Logo of Phnom Penh Post newspaper Phnom Penh Post - Land disputes centre stage at capital forum

Land disputes centre stage at capital forum

Land disputes centre stage at capital forum

A broad spectrum of villager representatives, civil society organisations and government officials – large land-concession holders among them – met in the capital for the ninth year in a row yesterday to discuss the Kingdom’s seemingly intractable issue of land disputes.

The latest iteration of the event once again called for an expedient solution to ongoing disputes and registration issues and for a thorough study to be launched into the social and environmental effects of large-scale economic land concessions (ELCs).

Lorn Savy, a land and forest community representative from Pursat province, said that while authorities often give cases of alleged abuse a cursory examination, solutions are seldom found.

“Once the community faces challenges, they [authorities] only inspect the cases . . . not many solutions have been figured out,” she said.

NGO Forum executive director Tek Vannara yesterday held that it was the government’s responsibility to measure land, create a standardised land compensation policy and monitor environmental and social impacts.

Ruling-party Senator and land concessionaire Mong Reththy, whose companies were placed on a Ministry of Environment watch list in March for purportedly failing to live up to investment provisions, said a lack of understanding between parties had slowed solutions to land disputes.

“We need time to understand each other . . . Sometimes, the demanders ask for too much, and sometimes, the demanders ask for less, but they still do not get the claim,” he said.

Land Management Ministry spokesman Sarun Rithear welcomed suggestions, but said that existing government mechanisms were by and large doing their job.

“For land registration, we have completed four million plots of land and many land disputes have been ended as well. We will continue solving those problems. We accept this appeal,” he said.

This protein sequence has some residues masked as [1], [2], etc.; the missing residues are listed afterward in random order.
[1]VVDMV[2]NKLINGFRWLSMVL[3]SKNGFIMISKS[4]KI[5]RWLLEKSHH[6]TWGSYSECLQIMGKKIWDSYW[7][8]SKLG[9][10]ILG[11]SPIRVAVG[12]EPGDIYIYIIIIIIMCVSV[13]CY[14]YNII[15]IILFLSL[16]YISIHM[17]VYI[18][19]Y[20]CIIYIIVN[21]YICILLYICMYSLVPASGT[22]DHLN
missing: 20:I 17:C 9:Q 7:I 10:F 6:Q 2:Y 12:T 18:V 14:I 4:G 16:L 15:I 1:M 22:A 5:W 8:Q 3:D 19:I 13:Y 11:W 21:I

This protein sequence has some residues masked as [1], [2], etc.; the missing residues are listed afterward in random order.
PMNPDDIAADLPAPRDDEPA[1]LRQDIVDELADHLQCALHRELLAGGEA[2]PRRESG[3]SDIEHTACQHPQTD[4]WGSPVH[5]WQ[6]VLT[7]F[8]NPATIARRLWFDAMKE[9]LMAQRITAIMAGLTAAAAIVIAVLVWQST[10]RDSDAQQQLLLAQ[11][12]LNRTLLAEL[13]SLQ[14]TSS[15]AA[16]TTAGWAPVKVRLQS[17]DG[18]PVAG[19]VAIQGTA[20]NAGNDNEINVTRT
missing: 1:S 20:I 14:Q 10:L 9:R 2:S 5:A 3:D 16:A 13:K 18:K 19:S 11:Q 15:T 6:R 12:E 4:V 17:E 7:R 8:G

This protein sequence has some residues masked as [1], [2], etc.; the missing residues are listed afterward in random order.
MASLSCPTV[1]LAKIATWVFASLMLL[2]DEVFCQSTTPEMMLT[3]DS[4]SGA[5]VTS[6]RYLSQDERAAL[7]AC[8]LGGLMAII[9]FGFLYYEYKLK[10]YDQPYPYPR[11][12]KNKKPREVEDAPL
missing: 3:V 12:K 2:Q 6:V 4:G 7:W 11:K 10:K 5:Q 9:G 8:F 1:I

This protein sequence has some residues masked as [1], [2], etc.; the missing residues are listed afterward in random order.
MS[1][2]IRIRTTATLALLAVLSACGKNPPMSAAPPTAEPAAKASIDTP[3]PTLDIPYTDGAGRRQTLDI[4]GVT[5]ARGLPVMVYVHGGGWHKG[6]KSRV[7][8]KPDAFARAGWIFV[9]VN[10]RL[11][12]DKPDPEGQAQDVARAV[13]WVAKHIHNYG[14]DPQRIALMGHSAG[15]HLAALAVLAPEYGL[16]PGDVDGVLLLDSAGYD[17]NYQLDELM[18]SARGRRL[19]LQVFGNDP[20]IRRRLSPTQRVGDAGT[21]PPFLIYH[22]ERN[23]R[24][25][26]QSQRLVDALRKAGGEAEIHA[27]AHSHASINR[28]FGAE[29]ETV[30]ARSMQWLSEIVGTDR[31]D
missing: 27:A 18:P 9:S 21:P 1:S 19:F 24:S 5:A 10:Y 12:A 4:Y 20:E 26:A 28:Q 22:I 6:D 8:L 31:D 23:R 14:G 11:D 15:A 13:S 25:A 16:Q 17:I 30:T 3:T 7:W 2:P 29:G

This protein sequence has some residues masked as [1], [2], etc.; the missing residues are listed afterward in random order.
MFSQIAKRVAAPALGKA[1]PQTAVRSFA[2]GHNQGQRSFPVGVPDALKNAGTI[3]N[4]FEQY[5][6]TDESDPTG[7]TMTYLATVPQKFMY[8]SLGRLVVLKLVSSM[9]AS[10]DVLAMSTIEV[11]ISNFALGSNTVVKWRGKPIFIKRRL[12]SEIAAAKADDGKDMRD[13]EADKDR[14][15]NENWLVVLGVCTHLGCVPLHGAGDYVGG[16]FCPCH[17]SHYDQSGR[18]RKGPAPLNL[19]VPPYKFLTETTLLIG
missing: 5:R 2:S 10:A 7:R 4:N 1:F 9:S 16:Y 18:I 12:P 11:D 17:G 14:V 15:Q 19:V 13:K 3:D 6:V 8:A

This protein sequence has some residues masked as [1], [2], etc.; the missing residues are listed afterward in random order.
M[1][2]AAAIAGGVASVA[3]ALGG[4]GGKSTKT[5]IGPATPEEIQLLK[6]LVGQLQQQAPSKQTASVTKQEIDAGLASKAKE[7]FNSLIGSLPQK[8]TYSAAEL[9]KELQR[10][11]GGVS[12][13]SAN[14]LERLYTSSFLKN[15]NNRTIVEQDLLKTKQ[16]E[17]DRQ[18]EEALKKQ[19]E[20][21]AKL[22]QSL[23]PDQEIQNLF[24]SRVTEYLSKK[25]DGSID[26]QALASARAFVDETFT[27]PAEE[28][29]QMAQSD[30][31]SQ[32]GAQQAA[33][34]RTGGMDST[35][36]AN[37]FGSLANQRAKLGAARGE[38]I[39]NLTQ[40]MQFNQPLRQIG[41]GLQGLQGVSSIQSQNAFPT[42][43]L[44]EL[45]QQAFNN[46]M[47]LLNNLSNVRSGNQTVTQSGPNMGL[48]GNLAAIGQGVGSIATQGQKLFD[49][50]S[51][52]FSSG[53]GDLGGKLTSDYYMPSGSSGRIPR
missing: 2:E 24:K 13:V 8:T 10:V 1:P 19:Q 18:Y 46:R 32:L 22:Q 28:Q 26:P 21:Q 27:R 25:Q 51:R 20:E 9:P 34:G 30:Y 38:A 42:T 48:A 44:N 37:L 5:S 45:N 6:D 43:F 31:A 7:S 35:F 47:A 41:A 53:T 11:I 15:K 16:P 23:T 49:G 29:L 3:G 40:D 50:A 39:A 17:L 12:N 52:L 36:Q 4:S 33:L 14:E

Environment Ministry spokesman Sao Sopheap said the ministry works with communities affected by ELCs in protected areas in order to “take into account the priority of the people”.

But Cambodian Human Rights Action Committee chief Suon Bunsak, echoing a longstanding criticism of the government, said that while there are laws on the books, the failure of authorities to respect them remains an obstacle.

ADDITIONAL REPORTING BY ALESSANDRO MARAZZI SASSOON

MOST VIEWED

  • US imposes sanctions on Oknha Pheap and Kun Kim

    The Ministry of Foreign Affairs and International Cooperation expressed strong dismay on Monday over the designation of Cambodian tycoon Oknha Try Pheap and General Kun Kim under the US’ Global Magnitsky Act. “It is very disturbing when the public figures of a country become the

  • Mother, daughter killed in hotel fire

    The bodies of a mother and daughter were found locked in an embrace after they were killed in a hotel fire in Phnom Penh at around 3:30am on Wednesday at the Phkar Chhouk Tep 2 Hotel and Restaurant in Phsar Doeum Kor commune, in the capital’

  • EBA withdrawal a destruction of EU achievements, PM says

    Prime Minister Hun Sen said the EU’s possible suspension of its Everything But Arms (EBA) agreement amounted to a destruction of its achievements in the Kingdom and the demise of the opposition group. Hun Sen made the remarks while addressing more than 6,700 students during

  • Rights Day forum denied in Sihanoukville

    The Preah Sihanouk provincial administration last Saturday denied the request of land communities for a public location in the province to celebrate International Human Rights Day 2019 as the administration had already held forums to discuss land issues. However, the land community representatives said they would

  • US told to refrain from interfering in Sokha case

    Senior Cambodian officials said on Thursday that the US can monitor Kem Sokha’s trial as it wishes but would not be allowed to interfere in court procedures. The point was made in response to US Secretary of State Mike Pompeo’s comments on Wednesday

  • Europe expected to consider EBA efforts, impact

    The government said it expects the European Commission to consider its efforts to comply with the “Everything But Arms” (EBA) regulations and the impact on one million workers should access to the agreement be suspended in February. The Ministry of Foreign Affairs and International Cooperation